“You need to strike a balance. A person can have the individual right to offer sexual services but you don’t have to make it an institutionalised right.”

Peristianis said the ideal situation would be for relations between people to be freer so people don’t resort to paying for sex.

The problem here lies in the traditionally strict and/or hypocritical approach to sex.

“The pimp you mentioned supposedly has liberal views on women but ask him to put his sister or mother on the market.”

In the past, fathers would take their sons to a prostitute in the next village so he could “get experienced” while protecting the “moral integrity” of their own village. Daughters were never encouraged to do the same.

“These double standards encourage prostitution in society,” said Peristianis.

The sociologist said parents today needed to talk more openly with their children about sex. Even in schools, it is only being taught on an “experimental” basis and by a biologist, not social scientist.

“It doesn’t help if we put our heads in the sand, this is hypocrisy. It’s not easy to discuss these things but children are not traditional and conservative any more. We have to face the fact,” he said.

http://www.cyprus-mail.com/news/main.php?id=40896&cat_id=1

 

 

Copyright © Cyprus Mail 2008

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Living next to a Paphos brothel

By Jill Campbell Mackay
BEFORE Susan Goode (not her real name) bought a property in Paphos, she diligently checked out the area, making sure there was easy access to shops and amenities, that the beach was indeed within easy walking distance, even double checked the 15 houses within her complex were occupied by permanent residents, and not liable to be rented out every summer to screaming hordes of tourists.

She knew all the ins and outs of the purchasing contract, and when she inquired as to the half built block of flats adjacent to her house was told they would be one bedroom residential apartments.

Duly satisfied that all her boxes were ticked she went ahead and paid her money. Six weeks later, she moved from Manchester to her new home in the sun, where everything looked set for a long and happy retirement.

Little did Susan know that her dreams of lazy days spent in her garden, of entertaining friends to supper and inviting family and friends over to stay, were going to disappear the minute the apartment block opposite her villa was completed and the residents arrived.

“The day they moved in, I was surprised to see about 20-25 young girls and no sign of any men with them. They all looked attractive, if somewhat scantily dressed, carrying their suitcases and stereos. I just thought that perhaps this was workers’ accommodation for the hotel trade or something like that.”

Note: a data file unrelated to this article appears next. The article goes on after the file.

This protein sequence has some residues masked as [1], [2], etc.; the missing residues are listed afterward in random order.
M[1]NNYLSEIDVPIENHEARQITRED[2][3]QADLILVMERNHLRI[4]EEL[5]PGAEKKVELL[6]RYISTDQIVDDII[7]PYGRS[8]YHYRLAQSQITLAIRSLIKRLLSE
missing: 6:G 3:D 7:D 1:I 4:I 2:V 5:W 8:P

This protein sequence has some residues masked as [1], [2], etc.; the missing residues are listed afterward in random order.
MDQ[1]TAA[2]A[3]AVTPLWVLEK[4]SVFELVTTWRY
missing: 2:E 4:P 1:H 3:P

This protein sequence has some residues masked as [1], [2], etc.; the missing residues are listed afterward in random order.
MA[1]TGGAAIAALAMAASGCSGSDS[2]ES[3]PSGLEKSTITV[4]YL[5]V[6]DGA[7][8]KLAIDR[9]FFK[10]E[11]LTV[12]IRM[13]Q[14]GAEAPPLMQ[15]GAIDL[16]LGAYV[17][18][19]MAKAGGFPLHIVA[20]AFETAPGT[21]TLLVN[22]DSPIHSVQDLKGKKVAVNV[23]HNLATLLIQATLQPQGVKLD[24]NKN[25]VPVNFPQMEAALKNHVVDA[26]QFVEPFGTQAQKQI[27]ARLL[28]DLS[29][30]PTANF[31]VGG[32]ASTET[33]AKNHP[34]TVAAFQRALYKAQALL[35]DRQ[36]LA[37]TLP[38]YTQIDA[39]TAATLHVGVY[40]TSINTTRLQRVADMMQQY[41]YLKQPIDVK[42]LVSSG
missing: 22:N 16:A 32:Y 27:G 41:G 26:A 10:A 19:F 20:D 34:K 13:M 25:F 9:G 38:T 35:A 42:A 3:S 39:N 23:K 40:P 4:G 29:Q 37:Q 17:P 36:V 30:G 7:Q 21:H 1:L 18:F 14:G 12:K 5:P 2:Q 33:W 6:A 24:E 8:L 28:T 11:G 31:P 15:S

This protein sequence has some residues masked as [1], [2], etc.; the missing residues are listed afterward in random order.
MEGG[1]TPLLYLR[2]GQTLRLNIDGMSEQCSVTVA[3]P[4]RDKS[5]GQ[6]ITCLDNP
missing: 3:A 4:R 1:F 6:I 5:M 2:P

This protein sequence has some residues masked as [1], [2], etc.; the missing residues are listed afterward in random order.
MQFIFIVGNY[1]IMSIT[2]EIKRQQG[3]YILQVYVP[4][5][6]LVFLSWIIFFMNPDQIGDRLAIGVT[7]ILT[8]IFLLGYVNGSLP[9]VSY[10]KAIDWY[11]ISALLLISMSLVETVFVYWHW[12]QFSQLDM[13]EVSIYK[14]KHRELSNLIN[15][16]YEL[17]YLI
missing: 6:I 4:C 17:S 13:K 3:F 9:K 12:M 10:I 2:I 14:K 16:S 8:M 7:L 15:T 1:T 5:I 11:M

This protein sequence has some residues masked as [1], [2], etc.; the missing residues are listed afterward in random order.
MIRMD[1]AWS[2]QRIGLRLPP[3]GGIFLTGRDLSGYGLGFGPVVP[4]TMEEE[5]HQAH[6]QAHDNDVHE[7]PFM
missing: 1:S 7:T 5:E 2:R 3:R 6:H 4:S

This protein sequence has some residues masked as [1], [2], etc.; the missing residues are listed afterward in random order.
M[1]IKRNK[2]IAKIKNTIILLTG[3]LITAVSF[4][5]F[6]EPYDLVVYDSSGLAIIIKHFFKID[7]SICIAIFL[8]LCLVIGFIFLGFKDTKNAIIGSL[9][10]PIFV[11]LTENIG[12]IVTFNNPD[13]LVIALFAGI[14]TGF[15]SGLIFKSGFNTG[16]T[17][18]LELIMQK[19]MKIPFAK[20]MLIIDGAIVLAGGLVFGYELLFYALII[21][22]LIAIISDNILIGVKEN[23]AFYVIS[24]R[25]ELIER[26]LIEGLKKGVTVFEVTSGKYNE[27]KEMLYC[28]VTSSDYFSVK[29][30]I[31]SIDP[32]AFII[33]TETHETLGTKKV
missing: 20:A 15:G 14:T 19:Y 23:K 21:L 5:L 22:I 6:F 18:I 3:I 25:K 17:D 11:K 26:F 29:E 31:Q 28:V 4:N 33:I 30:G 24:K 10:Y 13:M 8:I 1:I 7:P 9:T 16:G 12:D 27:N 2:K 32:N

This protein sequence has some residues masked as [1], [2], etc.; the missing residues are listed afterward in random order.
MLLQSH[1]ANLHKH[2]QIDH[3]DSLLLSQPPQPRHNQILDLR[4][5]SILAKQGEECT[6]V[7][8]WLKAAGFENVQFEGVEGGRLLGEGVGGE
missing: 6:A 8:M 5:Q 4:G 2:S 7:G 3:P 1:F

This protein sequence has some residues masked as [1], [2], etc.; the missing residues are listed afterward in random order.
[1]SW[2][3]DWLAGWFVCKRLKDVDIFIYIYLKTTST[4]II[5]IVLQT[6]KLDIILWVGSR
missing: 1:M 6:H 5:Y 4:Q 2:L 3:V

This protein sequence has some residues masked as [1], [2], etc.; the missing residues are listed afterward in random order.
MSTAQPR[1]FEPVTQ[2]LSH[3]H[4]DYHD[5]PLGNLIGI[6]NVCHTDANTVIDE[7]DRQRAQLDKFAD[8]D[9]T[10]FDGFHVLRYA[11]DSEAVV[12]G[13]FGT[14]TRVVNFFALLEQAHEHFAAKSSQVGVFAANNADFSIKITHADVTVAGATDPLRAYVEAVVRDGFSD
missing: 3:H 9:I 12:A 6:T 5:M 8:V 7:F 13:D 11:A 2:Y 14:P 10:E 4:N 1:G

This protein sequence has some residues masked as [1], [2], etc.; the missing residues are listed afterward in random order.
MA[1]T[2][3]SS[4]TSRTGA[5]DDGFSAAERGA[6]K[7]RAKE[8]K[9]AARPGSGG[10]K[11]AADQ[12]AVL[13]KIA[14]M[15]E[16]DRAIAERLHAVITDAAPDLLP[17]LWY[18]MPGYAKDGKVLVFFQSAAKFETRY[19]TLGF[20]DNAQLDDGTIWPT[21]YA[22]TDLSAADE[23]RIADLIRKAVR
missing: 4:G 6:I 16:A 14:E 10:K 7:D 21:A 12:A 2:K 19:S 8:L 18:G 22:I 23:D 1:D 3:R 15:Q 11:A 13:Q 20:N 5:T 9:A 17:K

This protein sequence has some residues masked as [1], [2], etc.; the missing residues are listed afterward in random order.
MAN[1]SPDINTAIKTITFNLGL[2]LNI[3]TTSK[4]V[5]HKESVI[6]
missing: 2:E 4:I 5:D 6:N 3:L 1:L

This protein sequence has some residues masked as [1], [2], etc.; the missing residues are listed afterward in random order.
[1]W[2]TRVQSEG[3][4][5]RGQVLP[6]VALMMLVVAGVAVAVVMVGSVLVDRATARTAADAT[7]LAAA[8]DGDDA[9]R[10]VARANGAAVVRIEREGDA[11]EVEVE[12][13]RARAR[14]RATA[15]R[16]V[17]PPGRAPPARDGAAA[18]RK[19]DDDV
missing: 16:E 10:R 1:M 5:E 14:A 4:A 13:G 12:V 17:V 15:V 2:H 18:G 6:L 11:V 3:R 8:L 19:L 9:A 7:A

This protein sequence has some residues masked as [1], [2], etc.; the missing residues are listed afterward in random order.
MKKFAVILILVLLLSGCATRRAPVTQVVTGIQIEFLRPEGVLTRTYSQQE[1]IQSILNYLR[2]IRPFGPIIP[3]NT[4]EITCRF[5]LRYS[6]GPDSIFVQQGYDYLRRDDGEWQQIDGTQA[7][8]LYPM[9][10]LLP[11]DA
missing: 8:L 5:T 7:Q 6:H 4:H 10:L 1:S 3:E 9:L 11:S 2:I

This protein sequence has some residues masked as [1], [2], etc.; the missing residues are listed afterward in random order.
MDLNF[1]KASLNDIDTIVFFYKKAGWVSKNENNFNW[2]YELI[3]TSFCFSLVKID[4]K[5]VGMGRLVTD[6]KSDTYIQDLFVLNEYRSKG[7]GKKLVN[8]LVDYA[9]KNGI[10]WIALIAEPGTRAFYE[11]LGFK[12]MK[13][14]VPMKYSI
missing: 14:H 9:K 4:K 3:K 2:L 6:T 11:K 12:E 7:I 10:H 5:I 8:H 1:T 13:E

Susan was in fact now in the rather unsettling position of living directly opposite a ‘start-up’ brothel, something a male student may have regarded as the height of decadent bohemianism, but not a 54-year-widow with four grandchildren.

That evening, some of the girls were collected by minibus and taken away to various cabarets. Upon their return after midnight, they entertained clients, and it was a full house with the 20 girls satisfying the needs of upwards of 20-40 men until the small hours.

Susan’s front drive way was invariably blocked with cars and, as she explained, it wasn’t just the cars, the noise and the nature of the business being carried out across the road that destroyed her lifestyle, it was the fact that she felt as a single woman totally under siege and helpless to do anything about the situation.

“I mean, this is a residential area, we have families here and they, like me, have all paid a lot of money to buy these properties. When we found out what was going on, some people just moved out and rented out their property, as they couldn’t stand the constant to-ing and fro-ing every night.

“I now go out in the morning to be greeted with the sight of used condoms littering the pavement, and have regularly walked on hypodermic needles that have been thrown over my wall. Entertaining friends is out of the question as from about 11am it’s a case of a strict dress code for the girls of g-strings, sequin pelmets, and ample displays of flesh, as they sit on the balconies sipping coffee, not exactly a view one appreciates every morning. And I have to say this, if I ever thought these young girls were being exploited as sex slaves or whatever, I would naturally be as concerned as the next person but, to be honest I hear them all day and although they speak other languages they are laughing, joking, talking on their mobiles and generally seem to be thoroughly enjoying themselves. They seem to know exactly what the score is and by the looks of it wholeheartedly relish the work they do.

“Mind you, they must be focused on the money, if the men I have seen going in there are is anything to go by, some are pretty rough and ready, others are drunk or high or both, but over the week you do see all sorts visiting, from smart businessmen, lawyer/bank types, to older farmers and teenagers.”

Susan then thought (naively, with hindsight) that she’d be public spirited and try and do something to force the business out of the residential area. “I started taking down the registration numbers of hundreds of vehicles over a two-month period and, rather stupidly, sent them to the police with an accompanying letter. That’s when I learnt not to dabble with this sort of Miss Marple activity as a few days later I received a lightly veiled threat from the immigration department, confirming their powers of removal of ‘undesirables’ from the island and stating that I could be taken off the island at a moment’s notice with absolutely no recourse to law.

“I was now really frightened and knew then pursuing a case against this brothel would prove pointless and, ultimately, would be very dangerous for me. I did, however, keep up a small but sustained form of mini-sabotage, just to make myself feel less helpless.